Things Not to Say to Your Kids

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Things Not to Say to Your Kids

If you’re like me, you probably have a list of all the things you swore you would never do as mom – like wear mom jeans, use slang or cook meatloaf.  Well to help you keep that promised here’s a list of things you should never, ever say to your children – now that you know what they are, you can work on figuring out just what you can say.  So if you want to be a HotMama,here’s your list of no-nos:

– “I wish you’d never been born” – No child should ever have to hear their parent make this comment.  Even if you’re the maddest you’ve even been, bite your tongue before you say this.  This will hurt your kids feelings, damage their self esteem and make them feel unwanted – not to mention that they won’t ever forget it.

– “Hurry up or I’ll leave you here.” Little kids don’t have a the same understanding of time that we do.  If you say this to little kids, you can play into their natural fear of getting lost and or abandoned.  Find out why they’re dilly-dallying and find some other way to encourage them.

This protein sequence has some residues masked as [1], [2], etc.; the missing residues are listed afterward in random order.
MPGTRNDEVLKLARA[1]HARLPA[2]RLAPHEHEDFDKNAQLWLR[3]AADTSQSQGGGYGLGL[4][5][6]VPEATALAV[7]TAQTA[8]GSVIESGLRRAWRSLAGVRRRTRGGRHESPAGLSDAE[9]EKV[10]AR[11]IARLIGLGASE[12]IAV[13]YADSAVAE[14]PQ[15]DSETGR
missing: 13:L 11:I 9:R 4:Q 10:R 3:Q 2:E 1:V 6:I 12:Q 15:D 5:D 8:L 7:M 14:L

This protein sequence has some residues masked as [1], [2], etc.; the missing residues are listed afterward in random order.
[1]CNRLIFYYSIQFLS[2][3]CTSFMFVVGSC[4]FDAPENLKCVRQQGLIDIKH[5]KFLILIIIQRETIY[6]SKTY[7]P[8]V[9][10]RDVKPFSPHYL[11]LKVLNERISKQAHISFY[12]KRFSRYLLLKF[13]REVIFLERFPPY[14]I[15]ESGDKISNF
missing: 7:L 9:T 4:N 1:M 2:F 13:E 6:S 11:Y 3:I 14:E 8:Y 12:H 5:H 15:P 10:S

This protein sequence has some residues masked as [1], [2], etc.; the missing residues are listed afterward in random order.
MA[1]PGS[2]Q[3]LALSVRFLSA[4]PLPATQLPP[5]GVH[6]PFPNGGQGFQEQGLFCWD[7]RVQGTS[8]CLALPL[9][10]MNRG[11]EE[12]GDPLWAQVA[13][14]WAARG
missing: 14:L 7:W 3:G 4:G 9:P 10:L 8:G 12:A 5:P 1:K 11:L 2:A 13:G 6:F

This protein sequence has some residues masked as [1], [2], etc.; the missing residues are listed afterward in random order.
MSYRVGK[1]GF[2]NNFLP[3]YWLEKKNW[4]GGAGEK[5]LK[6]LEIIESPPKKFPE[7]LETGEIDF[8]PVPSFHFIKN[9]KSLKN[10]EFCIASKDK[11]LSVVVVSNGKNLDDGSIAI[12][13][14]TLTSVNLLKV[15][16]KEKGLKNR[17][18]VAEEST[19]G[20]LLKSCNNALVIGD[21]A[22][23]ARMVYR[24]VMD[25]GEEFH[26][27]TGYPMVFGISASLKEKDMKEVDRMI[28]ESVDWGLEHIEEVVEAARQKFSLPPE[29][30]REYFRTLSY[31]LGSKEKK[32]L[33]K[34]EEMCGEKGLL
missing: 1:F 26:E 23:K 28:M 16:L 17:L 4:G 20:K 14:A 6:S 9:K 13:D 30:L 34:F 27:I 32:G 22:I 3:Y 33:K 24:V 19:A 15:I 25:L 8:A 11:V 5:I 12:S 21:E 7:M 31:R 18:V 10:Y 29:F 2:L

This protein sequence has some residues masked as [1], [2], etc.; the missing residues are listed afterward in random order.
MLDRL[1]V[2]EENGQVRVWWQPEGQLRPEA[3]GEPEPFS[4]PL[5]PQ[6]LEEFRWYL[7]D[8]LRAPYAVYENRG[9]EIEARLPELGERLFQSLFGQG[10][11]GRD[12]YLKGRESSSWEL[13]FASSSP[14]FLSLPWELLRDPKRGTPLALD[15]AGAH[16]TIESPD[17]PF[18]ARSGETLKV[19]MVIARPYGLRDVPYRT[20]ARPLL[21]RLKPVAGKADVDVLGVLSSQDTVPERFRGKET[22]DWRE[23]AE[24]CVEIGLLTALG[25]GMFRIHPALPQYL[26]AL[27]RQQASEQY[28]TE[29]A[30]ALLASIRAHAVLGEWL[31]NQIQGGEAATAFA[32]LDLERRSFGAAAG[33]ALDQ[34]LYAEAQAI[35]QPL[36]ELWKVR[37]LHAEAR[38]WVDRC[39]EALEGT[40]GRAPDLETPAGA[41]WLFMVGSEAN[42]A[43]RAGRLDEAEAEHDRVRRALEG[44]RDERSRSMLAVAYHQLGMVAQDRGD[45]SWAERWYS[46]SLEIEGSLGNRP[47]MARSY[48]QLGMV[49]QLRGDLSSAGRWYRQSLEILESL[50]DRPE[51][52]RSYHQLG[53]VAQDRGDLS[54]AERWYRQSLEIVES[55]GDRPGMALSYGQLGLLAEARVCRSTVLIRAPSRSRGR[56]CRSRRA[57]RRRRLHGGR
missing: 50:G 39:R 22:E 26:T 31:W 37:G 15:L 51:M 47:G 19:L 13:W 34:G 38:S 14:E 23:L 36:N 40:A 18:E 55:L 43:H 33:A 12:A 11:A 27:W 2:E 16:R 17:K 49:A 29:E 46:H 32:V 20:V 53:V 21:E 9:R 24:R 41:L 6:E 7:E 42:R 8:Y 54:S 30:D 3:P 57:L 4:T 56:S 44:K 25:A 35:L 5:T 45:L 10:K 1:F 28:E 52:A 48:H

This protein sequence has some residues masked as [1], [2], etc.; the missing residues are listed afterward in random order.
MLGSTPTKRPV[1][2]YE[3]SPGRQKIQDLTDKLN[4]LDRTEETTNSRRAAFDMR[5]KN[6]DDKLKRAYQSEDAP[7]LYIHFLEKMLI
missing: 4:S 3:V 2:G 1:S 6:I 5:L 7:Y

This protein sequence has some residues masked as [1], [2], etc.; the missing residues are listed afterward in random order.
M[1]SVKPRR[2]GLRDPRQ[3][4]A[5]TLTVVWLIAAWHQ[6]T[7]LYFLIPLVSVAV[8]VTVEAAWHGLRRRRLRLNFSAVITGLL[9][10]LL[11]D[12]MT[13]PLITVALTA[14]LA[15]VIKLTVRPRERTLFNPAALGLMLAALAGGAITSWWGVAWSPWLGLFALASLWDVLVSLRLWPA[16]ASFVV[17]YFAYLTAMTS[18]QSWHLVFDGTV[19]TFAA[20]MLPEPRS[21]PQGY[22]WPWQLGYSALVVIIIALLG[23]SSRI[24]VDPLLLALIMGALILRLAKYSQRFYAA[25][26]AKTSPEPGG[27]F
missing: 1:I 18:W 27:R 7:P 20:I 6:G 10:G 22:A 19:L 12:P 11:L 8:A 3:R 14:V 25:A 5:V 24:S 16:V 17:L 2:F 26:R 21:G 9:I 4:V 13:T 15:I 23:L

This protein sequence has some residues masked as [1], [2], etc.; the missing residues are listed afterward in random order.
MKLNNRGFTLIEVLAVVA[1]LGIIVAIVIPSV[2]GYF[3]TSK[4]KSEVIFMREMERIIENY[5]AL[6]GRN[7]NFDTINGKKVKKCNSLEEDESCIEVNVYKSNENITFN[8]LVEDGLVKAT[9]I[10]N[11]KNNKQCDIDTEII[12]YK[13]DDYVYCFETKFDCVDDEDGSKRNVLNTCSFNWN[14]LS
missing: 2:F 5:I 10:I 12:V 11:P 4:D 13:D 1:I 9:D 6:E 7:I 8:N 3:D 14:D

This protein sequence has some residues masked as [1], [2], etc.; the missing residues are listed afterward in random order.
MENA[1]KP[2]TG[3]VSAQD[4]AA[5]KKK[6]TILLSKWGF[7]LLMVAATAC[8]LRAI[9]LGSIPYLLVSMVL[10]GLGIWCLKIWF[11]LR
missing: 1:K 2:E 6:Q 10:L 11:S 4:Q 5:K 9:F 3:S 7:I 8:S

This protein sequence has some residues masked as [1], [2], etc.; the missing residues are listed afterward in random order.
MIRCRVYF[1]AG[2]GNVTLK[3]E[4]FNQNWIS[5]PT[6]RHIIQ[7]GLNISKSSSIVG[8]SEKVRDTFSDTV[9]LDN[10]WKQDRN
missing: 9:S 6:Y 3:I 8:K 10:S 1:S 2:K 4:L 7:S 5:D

–  “You never do what I ask you to do.” When you say this over and over, kids get the feeling they can’t do anything right and stop trying.  Instead use this phrase, “I would like you to do this in this way.” Be specific in what you want so they’ll understand and be able to accomplish what you asked.

–  “I wish you were more like your brother/sister.” Kids like to be appreciated for who they are and saying this only makes then feel inadequate and can lead to sibling rivalry. Each of your children needs to be feel loved and recognized for who they are, not how they measure up to their brothers or sisters.  Celebrate their differences and love them for who they are.

– “We can’t afford that.”  Many times, parents say this instead of what they really mean, which is, we can afford it but we don’t need it.  If you make all purchasing decisions strictly about money, kids may begin to think that money can buy happiness.  Or they may become worried that your family is in true financial difficulty even if you’re not. Instead, talking about whether or not to buy something is a good time to reinforce the concept of needs versus wants and family budgeting – how by saying now to something now may allow for the family to enjoy something else more.

All of us say something we don’t mean from time to time.  Si if you do say something you regret, apologize.. Explain that you were wrong, you didn’t mean what you said, you love them and you’ll try not to say it again. Children need to have parents who encourage and build them up, not breakdown down their self-esteem with careless words they don’t mean.

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